Friday, July 20, 2012

Tobacco Control Facebook "Shares"

Does the introduction of comprehensive smoke-free legislation lead to a decrease in population smoking prevalence?

Conclusions  The introduction of comprehensive smoke-free legislation has increased the rate at which smoking prevalence was declining in some locations, but in the majority of jurisdictions had no measureable impact on existing trends in smoking prevalence

Pramount promoting cigs in "bonus" with new Katy Perry movie

If you see this Grease promo over the weekend, please send us:
• Date and time
• Name of theater (and chain)
• When the promo was shown (ie., with other ads before previews, or between the previews and the main feature)
• Any "sponsor" details on the promo (Paramount logo or other).
Getting smoking out of the main movie — but keeping it on screen — does not reduce kids' exposure. If Paramount, which brought us PG-rated Rango, thinks such a stunt is cute and provocative, it should be held accountable.

"We examined the relationship between vitamin D deficiency, smoking, lung function, and the rate of lung function decline over a 20 year period in a cohort of 626 adult white men from the Normative Aging Study," said lead author Nancy E. Lange, MD, MPH, of the Channing Laboratory, Brigham and Women's Hospital. "We found that vitamin D sufficiency (defined as serum vitamin D levels of >20 ng/ml) had a protective effect on lung function and the rate of lung function decline in smokers."

People across the world are falling so far short on exercise that the problem has become a global pandemic, causing nearly a tenth of deaths worldwide and killing roughly as many people as smoking, researchers warned this week as an alarming series of studies was published in the Lancet.
Eight out of 10 youngsters age 13 to 15 don't get enough exercise, according to one of the Lancet studies released Tuesday, and nearly a third of adults fall short. The problem is even worse for girls and women, who are less active than boys and men, researchers found.
The results are fatal. Lack of exercise is tied to worldwide killers such as heart disease, diabetes and breast and colon cancer. If just a quarter of inactive adults got enough exercise, more than 1.3 million deaths could be prevented worldwide annually, researchers said. Half an hour of brisk walking five times a week would do the trick.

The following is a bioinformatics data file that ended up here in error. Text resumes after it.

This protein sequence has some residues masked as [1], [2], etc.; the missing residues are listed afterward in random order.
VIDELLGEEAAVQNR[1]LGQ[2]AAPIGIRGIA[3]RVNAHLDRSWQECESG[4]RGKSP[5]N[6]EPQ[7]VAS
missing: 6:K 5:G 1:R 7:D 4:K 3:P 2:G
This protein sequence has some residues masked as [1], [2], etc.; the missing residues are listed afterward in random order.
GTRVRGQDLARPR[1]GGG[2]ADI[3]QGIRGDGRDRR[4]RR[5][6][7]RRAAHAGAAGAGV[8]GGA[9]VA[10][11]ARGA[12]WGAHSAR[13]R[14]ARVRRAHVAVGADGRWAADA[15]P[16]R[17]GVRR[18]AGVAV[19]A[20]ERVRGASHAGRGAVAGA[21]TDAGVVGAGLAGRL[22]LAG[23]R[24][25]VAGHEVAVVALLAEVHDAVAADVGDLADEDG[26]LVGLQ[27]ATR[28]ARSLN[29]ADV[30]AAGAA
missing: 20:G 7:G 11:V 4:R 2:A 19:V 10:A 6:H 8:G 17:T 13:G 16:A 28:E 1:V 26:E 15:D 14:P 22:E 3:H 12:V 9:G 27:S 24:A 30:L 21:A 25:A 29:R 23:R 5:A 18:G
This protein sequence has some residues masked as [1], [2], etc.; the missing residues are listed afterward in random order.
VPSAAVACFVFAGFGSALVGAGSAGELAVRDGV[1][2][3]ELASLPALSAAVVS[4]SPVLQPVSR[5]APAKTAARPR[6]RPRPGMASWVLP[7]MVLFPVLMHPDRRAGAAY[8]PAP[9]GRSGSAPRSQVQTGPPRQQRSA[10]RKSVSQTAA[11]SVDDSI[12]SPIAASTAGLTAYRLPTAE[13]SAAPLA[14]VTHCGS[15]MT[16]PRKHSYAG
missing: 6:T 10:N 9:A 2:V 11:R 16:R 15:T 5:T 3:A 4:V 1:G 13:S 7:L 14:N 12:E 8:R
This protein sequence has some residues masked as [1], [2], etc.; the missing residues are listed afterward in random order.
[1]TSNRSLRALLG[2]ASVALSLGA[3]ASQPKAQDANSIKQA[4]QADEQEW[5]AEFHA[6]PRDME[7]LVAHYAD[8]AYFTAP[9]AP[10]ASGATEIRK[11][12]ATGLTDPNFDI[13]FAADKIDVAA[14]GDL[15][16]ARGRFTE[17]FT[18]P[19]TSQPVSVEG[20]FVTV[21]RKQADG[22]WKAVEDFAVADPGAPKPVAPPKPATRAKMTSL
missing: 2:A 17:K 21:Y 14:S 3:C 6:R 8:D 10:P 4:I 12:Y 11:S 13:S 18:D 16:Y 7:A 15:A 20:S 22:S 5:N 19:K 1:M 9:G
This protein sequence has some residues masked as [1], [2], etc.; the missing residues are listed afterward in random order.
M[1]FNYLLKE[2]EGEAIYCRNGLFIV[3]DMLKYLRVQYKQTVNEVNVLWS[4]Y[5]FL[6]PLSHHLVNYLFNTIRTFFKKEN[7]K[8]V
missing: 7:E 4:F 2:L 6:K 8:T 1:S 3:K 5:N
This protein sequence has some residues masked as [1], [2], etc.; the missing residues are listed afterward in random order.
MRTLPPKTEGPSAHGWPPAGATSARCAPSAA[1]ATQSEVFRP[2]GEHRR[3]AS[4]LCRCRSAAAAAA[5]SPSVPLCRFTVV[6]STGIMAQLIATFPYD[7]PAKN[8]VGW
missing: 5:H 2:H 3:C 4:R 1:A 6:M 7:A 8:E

But a Professor from Stanford University in the USA argues that these are in fact non-arguments because cigarettes are lethally designed to be toxic - they are not toxic by accident, and are therefore more like a poison than a food.
In his book "Golden Holocaust" Professor Robert Proctor unveils a compelling case for the abolition of cigarettes - addressing many of those points you have made during our discussions over the last few days.

Monday, July 9, 2012

Stuff I found on Twitter

"Invest in tobacco control as a best buy in health"

Bans: strategy, arguments, psychology

Ensuring your target groups are too divided to band together. The way bans are currently shaping up reveals that prohibitionists are targeting three groups: smokers, drinkers and the obese. Non-smoking drinkers are unlikely to align with smokers. Nor are the obese, some of whom are ex-smokers. End result: smokers have only themselves on whom to rely. The obese — some of whom are practising pietist Christians — are unlikely to band together with drinkers. So, each group is on its own.
 (Thank you Chris Snowdon for that one)